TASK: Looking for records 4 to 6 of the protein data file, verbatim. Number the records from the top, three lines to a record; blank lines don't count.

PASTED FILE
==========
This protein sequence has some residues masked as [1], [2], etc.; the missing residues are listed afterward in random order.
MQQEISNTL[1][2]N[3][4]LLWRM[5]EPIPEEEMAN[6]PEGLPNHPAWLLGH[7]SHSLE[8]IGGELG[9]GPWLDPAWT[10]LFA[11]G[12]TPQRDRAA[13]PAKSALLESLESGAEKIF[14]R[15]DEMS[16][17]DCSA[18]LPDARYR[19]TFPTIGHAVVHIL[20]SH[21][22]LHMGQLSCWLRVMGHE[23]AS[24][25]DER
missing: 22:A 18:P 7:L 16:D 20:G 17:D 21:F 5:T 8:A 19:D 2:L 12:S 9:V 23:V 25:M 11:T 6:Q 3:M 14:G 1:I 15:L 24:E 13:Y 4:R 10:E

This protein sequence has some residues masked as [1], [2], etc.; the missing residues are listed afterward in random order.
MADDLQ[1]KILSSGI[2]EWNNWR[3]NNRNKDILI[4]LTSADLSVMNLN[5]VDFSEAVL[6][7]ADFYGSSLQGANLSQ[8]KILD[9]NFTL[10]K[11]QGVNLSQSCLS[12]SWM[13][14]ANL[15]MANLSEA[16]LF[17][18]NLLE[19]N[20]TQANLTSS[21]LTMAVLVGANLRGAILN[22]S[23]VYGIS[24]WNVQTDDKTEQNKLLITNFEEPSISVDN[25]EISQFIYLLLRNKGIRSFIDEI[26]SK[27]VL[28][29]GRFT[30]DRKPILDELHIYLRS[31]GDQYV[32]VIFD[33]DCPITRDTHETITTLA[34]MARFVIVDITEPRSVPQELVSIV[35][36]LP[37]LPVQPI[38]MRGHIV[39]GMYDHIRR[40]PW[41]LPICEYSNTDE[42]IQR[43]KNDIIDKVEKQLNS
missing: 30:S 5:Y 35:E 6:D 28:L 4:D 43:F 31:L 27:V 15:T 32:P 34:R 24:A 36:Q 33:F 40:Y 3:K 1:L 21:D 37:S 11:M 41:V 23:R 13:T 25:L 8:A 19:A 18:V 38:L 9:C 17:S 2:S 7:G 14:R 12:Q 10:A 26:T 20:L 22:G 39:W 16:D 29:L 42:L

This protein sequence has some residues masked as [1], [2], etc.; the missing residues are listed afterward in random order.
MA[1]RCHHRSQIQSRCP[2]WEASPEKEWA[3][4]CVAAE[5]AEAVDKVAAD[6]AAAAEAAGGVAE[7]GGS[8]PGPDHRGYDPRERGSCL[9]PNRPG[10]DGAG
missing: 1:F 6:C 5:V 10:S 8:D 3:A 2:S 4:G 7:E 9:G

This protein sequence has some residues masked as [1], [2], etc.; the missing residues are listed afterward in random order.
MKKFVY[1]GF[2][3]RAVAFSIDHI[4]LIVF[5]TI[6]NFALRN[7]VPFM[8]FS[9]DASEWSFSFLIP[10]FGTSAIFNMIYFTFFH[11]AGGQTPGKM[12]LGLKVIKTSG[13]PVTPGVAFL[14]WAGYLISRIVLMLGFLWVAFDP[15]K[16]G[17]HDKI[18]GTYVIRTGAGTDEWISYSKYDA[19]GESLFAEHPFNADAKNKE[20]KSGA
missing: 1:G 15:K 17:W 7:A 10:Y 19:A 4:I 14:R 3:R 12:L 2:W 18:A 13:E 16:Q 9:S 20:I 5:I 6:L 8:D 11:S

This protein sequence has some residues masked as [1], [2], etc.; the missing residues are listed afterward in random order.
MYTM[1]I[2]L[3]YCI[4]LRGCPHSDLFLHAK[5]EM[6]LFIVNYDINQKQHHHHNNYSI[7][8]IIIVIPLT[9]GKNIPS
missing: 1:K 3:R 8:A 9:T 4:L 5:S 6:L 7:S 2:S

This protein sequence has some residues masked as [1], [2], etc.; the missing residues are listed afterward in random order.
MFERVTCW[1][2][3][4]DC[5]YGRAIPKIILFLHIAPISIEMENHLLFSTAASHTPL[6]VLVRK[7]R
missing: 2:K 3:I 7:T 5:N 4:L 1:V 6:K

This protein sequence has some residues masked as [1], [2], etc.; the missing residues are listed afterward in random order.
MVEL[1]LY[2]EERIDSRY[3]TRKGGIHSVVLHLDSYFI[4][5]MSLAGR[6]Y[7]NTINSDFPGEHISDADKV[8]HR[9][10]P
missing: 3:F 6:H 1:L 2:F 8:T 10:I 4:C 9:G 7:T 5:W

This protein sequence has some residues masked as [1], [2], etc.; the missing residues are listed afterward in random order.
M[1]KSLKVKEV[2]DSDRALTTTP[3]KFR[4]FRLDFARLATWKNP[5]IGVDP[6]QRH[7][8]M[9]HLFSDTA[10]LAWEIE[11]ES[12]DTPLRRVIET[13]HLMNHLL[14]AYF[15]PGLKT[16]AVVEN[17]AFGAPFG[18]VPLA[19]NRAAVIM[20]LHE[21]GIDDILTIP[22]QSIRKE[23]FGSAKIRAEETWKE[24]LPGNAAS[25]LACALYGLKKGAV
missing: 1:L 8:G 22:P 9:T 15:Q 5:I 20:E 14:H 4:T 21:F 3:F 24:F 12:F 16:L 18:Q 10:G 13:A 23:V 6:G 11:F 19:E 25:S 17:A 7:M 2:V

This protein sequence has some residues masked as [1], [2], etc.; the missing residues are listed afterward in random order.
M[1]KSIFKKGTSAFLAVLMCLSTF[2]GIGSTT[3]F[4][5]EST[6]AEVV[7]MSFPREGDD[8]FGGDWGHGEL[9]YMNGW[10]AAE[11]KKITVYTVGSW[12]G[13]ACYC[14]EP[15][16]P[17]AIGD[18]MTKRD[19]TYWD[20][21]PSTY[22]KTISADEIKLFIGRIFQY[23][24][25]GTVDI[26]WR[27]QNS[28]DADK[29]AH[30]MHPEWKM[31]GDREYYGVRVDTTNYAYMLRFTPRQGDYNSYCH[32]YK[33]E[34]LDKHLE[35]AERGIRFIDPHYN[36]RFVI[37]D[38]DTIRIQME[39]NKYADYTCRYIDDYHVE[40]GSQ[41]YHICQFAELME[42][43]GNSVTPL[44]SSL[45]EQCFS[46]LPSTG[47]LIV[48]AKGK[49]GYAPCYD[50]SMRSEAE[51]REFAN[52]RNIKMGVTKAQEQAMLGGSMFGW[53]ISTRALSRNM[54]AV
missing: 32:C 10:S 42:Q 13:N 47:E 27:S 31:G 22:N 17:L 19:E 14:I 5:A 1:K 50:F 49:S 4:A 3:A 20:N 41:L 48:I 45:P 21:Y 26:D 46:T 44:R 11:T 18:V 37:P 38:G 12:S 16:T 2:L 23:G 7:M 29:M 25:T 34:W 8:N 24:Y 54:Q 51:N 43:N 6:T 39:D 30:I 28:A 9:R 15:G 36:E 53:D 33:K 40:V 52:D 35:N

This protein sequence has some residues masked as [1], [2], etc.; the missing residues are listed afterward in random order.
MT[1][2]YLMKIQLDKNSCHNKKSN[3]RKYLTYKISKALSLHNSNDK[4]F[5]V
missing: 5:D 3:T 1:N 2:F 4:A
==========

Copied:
This protein sequence has some residues masked as [1], [2], etc.; the missing residues are listed afterward in random order.
MKKFVY[1]GF[2][3]RAVAFSIDHI[4]LIVF[5]TI[6]NFALRN[7]VPFM[8]FS[9]DASEWSFSFLIP[10]FGTSAIFNMIYFTFFH[11]AGGQTPGKM[12]LGLKVIKTSG[13]PVTPGVAFL[14]WAGYLISRIVLMLGFLWVAFDP[15]K[16]G[17]HDKI[18]GTYVIRTGAGTDEWISYSKYDA[19]GESLFAEHPFNADAKNKE[20]KSGA
missing: 1:G 15:K 17:W 7:A 10:Y 19:A 4:I 14:R 3:R 12:L 2:W 18:A 13:E 16:Q 9:S 20:I 5:I 6:L 8:D 11:S

This protein sequence has some residues masked as [1], [2], etc.; the missing residues are listed afterward in random order.
MYTM[1]I[2]L[3]YCI[4]LRGCPHSDLFLHAK[5]EM[6]LFIVNYDINQKQHHHHNNYSI[7][8]IIIVIPLT[9]GKNIPS
missing: 1:K 3:R 8:A 9:T 4:L 5:S 6:L 7:S 2:S

This protein sequence has some residues masked as [1], [2], etc.; the missing residues are listed afterward in random order.
MFERVTCW[1][2][3][4]DC[5]YGRAIPKIILFLHIAPISIEMENHLLFSTAASHTPL[6]VLVRK[7]R
missing: 2:K 3:I 7:T 5:N 4:L 1:V 6:K